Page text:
I once took a DNA test that told me about my geographical ancestry. It told me that I was mainly of Scandinavian descent (52%), but the next biggest one was Great Britain (32%). It seemed logical to me, as I’ve always felt a kinship with people from Great Britain, sharing their humor, and other traits. If there’s one thing British people love it’s curry dishes. Curries must be served with Naan Bread. This is my recipe for Sourdough Naan Bread.
The curries that the British people love stem from India, brought to Great Britain under the British rule of India from 1858 to 1947 known the British Raj.
Naan is a type of flatbread that is common in most of Asia and in the Caribbean. In the Indian subcontinent, naan bread is prepared in a tandoor oven, which is where Tandoori cooking gets its name. Naan is considered a classic side dish of Indian curry.
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How do you leaven a flatbread?
Historically naan breads are leavened with yeast or bread starter, which is leftover dough that is kept and used in the next dough.
For people who don’t make naan every day I have chosen to emulate the bread dough, by using a sourdough starter.
Many modern recipes also use baking powder, which is super fast because you bypass the entire fermentation/rising stage.
For your bread to be healthy and delicious you really should take your time making it using a fermentation stage. Not only will your bread be tastier, but also healthier.
How do you prepare this sourdough naan bread recipe without a Tandoor oven?
While I’d love to have a Tandoor oven in my kitchen, I think it’d be rather impractical, and would I really use it enough? Probably not.
I’ve chosen to prepare this sourdough naan bread recipe on a cast-iron skillet. They do take a long time to heat up, but when they are warm, they are warm for hours.
That also means that when you put something on it that is cold (like, say, room temperature) it doesn’t cool the pan down like it would a regular thin nonstick pan.
All that being said, you can use a non-stick pan if you don’t have a cast-iron pan. You won’t be able to make it as hot, so your results may not be as good as if you use cast iron, but it will still be delicious.
The formula in the sourdough naan bread recipe
This naan bread has a pretty simple formula, it uses just flour, yogurt, salt, and a sourdough starter.
The texture and fluidity of yogurt differ wildly and some water might be put in while mixing the dough. The hydration sits at around 65%, which gives a nice tacky, not sticky dough. As you probably know from most yeasted bread.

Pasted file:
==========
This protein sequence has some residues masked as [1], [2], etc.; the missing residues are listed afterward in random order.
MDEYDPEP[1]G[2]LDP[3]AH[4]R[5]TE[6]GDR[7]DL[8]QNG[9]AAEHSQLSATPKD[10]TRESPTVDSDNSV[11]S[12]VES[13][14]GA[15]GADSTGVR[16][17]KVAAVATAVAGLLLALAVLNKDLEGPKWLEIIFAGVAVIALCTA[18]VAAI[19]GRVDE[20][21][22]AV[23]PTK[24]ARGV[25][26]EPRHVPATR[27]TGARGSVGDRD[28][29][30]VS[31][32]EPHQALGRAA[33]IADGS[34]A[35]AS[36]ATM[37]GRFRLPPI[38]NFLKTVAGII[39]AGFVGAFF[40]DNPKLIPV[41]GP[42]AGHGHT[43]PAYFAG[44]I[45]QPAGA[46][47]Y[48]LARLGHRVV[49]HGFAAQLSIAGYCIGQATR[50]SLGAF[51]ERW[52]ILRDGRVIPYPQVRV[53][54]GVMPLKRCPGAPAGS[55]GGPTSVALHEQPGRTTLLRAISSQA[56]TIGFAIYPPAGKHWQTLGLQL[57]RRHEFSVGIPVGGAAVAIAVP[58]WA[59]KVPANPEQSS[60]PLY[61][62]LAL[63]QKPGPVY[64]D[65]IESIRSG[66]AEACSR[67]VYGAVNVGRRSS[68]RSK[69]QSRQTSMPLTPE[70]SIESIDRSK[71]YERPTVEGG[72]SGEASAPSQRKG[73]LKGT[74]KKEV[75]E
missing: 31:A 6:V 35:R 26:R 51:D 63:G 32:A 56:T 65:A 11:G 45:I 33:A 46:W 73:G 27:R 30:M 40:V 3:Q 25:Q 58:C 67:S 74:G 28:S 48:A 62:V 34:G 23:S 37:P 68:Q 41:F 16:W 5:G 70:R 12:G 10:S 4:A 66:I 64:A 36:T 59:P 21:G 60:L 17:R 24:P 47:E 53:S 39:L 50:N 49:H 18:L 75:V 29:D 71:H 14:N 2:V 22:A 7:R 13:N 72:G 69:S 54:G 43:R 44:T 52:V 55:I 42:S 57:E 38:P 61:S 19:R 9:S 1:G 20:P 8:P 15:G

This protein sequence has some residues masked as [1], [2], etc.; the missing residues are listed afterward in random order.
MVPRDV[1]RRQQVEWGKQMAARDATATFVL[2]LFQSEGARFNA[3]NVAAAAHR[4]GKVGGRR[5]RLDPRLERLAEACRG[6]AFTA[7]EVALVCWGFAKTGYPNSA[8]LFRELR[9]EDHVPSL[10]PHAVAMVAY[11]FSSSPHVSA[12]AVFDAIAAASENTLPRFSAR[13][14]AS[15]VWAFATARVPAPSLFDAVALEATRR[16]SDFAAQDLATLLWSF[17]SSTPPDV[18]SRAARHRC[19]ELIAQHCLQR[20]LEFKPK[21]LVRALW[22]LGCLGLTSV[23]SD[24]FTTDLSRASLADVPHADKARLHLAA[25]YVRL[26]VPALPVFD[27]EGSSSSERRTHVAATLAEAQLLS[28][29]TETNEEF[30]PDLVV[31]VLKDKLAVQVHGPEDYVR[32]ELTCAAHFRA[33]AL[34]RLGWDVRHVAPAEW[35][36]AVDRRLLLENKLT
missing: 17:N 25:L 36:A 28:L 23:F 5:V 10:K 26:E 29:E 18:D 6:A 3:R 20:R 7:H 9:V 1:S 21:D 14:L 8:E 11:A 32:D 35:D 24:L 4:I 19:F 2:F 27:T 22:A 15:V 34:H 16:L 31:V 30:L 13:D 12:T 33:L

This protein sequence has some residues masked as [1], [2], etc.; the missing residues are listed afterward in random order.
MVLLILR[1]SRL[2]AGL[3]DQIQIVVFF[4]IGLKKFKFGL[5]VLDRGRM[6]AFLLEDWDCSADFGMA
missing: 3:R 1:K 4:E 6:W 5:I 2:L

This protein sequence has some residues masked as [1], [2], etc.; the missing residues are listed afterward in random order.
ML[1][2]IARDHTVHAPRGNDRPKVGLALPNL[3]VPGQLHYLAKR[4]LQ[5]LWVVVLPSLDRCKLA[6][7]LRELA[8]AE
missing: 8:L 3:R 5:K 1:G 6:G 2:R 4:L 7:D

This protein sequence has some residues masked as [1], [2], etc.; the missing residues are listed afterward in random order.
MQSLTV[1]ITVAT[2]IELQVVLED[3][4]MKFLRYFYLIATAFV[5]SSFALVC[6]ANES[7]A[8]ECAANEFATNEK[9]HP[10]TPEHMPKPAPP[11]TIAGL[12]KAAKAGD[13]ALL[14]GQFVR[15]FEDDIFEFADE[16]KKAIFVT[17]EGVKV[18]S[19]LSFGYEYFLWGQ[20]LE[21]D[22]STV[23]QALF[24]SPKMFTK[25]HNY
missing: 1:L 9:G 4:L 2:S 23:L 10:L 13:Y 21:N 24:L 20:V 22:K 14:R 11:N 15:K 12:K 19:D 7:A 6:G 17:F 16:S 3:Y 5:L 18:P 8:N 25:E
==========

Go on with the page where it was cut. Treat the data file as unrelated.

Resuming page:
|250g||sourdough starter (100% hydration)||83.3%|
You can play around with the formula in my Bread Calculator here.
These sourdough naan bread are a delight. Fluffy and with a wonderful taste. They work perfectly as a side dish for any saucy dish, in my opinion, it does not have to be an Indian dish.
You can also make them ahead of time and reheat them in a 180°C/360°F/Gas Mark 4 oven for about 3 minutes.
They can also be frozen and are good for at least three months in the freezer. You can reheat them directly from the freezer in an oven set to 180°C/360°F/Gas Mark 4 for about 5 minutes. Be sure to pack them with a piece of parchment in between each naan, so you can take them out separately.
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This is my recipe for sourdough naan bread. If you liked it and found it helpful, please share it with like-minded people on social media.
If you make these sourdough naan bread and post them on Instagram, please tag me as @foodgeek.dk so I can see what you made. That would make me very happy.
Sourdough Naan Bread
- 300 g all-purpose flour
- 150 g plain yogurt
- 7 g table salt
- 250 g sourdough starter
- 50 g ghee
Mix the dough
- Combine the ingredients in a bowl and mix it very well. You want all the flour to be hydrated.
- If the dough is too dry, add water tablespoon by tablespoon until the dough is tacky but not sticky.
- At the beginning of the bulk fermentation, do three sets of stretch and folds, spaced out by thirty minutes.
- The bulk should go on until the dough is between doubled and tripled.
- Once bulk fermentation is over, flour your counter liberally.
- Dump the dough out of the container and divide it into eight pieces of equal size.
- Take a piece of dough and press it out into an oblong shape, about 20x25cm (8×10 inches). It doesn't have to be pretty.
Making the naan
- Heat a cast-iron skillet to medium-high heat and brush it with ghee. A little goes a long way here. Add a piece of dough.
- Brush the top with a little bit of ghee.
- When the dough piece has lovely bubbles, and you have brown spots on the bottom, flip it over and brown the other side.
- Brush the pan with a bit of ghee and repeat the rest of the dough pieces.
- Serve hot or reserve for later.